Q:  Good afternoon, sir, I’m Major Al Stall, I’m the executive officer of this (Inaudible.) body of infantrymen that stand before you.


     Wolfowitz:  Hooah.  (Laughing.)


     Q:  Sir, I hail from the great state of Kentucky.  Sir, my question is, what major choices about force structure roles and missions are you facing in the near future?


     Wolfowitz:  One of the things that I’ll be talking about tomorrow with Korean officials and we’ve been talking about for some months now with General LaPorte is how best to structure our forces in Korea and indeed worldwide to take advantage of the new opportunities that are presented by our new capabilities.  But also to be able to be more flexible because in the wake of September 11th we’ve come to realize that the threats are much less predictable than we used to think in the past.  If I had ever gone to the Congress in June of 2001 and said we needed money to base forces in Karshi-Kanabad, the first thing is we’d all have to get our maps out and discover that that’s in Uzbekistan and having discovered that they’d say what on earth do you want forces there for?  And, if I had said well because we might have to fight in Afghanistan, I think we would’ve all agreed we were crazy.  Three months later, four months later, we were doing exactly that and I think we’ve been taken to places in the world we never expected to go. 


     We need to have the flexibility to deploy rapidly and fortunately we have that flexibility in part because of new technology and in part because of the enormous expansion of the doctrine of jointness.  So that has application here in Korea as well, I think and, you know, we have an enemy for all its crudeness that keeps adapting, keeps looking for our weaknesses to try to exploit them.  We have to keep adapting and looking for their weak -- fixing our weaknesses and exploiting the enemy’s.  So, we have agreed, we agreed last December when the Korean Minister of Defense was in Washington to have a study on the future forces in Korea.  We affirmed the importance of that study when President Bush met with President Roh in Washington last month and we’re going to be proceeding with that.  We haven’t come to any conclusions on it yet but we believe there are real opportunities for both U.S. forces and Korean forces to be more efficient, more effective, more deadly and better deterring.  Not that we aren’t good right now but with that enemy up there you want to be as good as you possibly can.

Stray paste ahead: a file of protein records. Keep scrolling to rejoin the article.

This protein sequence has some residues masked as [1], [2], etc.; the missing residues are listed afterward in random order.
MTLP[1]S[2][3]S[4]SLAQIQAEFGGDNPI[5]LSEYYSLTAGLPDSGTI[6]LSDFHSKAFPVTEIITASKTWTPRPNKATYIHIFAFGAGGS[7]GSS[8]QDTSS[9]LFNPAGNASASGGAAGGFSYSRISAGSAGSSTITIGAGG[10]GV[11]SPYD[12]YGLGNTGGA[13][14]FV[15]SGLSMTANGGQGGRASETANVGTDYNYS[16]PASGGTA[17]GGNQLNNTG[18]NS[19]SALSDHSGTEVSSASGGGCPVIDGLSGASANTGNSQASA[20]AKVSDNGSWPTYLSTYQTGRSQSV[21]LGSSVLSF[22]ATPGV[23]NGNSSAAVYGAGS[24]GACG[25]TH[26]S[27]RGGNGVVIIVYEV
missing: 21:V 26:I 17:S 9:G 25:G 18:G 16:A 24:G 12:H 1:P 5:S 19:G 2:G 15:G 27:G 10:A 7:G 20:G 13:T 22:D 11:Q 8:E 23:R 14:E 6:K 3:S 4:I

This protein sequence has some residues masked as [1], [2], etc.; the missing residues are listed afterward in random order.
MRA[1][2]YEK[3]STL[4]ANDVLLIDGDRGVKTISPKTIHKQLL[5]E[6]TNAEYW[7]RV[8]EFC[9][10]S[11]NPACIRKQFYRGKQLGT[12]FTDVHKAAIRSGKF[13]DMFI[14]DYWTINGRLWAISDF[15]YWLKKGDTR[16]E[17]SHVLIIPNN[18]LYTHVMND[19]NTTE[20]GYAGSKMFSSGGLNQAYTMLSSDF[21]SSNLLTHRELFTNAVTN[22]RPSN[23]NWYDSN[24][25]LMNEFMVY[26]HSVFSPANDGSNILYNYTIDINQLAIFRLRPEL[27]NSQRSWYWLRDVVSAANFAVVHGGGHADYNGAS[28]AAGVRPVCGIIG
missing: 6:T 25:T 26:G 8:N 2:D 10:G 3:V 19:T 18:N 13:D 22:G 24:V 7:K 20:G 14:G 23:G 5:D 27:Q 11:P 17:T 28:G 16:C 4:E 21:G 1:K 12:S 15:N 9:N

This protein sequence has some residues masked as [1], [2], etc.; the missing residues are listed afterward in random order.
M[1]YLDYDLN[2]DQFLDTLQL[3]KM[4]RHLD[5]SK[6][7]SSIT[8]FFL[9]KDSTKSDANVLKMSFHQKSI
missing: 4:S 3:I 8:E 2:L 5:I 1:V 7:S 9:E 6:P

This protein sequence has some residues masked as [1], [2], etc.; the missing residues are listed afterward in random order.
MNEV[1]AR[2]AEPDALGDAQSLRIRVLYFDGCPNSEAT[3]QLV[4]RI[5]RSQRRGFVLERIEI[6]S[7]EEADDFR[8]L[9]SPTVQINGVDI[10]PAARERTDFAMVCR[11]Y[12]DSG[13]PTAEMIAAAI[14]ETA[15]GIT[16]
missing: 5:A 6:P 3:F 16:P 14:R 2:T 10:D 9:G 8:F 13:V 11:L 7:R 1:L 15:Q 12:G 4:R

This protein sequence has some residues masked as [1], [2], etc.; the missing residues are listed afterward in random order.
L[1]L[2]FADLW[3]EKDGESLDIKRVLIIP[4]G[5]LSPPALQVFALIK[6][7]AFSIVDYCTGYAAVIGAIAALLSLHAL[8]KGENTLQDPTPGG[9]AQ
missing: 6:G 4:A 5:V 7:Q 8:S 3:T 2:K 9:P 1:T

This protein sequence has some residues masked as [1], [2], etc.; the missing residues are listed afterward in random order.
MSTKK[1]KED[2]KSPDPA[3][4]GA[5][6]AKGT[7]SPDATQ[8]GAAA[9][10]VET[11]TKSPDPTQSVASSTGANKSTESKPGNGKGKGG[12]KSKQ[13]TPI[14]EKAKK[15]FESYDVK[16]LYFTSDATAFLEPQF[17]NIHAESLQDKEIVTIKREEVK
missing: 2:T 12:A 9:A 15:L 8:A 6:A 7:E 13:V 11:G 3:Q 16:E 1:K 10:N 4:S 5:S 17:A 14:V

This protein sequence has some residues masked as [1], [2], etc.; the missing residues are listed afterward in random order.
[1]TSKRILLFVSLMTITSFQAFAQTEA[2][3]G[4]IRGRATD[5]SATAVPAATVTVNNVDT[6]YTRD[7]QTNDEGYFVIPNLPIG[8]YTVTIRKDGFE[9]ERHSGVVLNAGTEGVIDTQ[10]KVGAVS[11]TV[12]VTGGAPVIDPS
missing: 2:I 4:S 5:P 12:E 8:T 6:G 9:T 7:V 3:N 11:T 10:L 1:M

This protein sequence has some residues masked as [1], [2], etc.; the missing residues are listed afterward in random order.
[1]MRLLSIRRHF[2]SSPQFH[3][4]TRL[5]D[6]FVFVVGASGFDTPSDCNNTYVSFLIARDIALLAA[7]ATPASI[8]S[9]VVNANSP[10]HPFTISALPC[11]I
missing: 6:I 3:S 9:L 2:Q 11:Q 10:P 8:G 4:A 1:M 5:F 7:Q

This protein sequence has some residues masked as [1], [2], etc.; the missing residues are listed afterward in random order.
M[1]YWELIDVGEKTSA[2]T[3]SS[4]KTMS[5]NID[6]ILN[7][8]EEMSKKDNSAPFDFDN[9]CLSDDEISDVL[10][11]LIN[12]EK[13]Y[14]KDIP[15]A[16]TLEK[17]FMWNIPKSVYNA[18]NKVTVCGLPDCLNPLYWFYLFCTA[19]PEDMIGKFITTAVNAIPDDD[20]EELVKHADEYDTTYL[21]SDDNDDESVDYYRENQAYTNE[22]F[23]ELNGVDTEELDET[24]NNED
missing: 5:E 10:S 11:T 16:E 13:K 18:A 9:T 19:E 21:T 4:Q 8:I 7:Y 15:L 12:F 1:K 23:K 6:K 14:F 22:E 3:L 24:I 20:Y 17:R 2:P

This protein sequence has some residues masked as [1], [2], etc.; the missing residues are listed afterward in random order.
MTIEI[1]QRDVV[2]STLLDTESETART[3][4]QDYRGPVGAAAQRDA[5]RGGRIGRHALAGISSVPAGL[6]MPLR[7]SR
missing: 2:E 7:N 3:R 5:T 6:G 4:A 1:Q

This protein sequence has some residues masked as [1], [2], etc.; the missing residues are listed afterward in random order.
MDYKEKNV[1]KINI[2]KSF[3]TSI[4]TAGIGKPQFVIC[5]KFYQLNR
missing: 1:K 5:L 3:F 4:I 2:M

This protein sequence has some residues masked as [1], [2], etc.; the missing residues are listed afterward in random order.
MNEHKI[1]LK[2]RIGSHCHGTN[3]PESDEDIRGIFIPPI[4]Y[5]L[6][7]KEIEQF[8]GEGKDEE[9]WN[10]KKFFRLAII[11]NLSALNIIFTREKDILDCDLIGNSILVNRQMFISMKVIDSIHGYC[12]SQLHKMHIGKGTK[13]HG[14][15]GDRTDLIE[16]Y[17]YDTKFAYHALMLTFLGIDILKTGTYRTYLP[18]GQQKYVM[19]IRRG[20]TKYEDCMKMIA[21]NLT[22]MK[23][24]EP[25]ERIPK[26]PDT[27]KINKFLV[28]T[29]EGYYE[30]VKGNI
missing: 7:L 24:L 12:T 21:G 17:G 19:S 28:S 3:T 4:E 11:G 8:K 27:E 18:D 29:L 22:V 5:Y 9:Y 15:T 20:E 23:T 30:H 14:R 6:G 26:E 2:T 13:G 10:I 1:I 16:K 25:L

Q:  Good afternoon, sir, my name is Corporal Richardson from Philadelphia, Pennsylvania.  My question is, Marines currently serve a twelve-month deployment tour overseas.  Is there any talk in the near future of changing that to a 24-month deployment, sir?


     Wolfowitz:  I haven’t heard it.  Let me just say that.  I think -- I don’t want to get in trouble with the Commandant if he’s thinking of any changes like that, but let me put it this way, in a general way.  There is a deep recognition at the highest levels of the Pentagon both uniform and civilian that one of the greatest sacrifices you make when you’re in uniform are long deployments away from home and in fact this deployment in Korea for Army folks, for most of you, is a 12-month unaccompanied tour, is a real hardship, it’s a real sacrifice.  We understand it.  I think the country to some extent is coming to understand it.  Pushing those limits is something we really don’t want to do.  We’re trying to figure out ways where people can get more time at home with their families and have deployments be less extended.  That doesn’t mean there won’t be exceptions, but I’d be very surprised if we were talking about anything of that kind.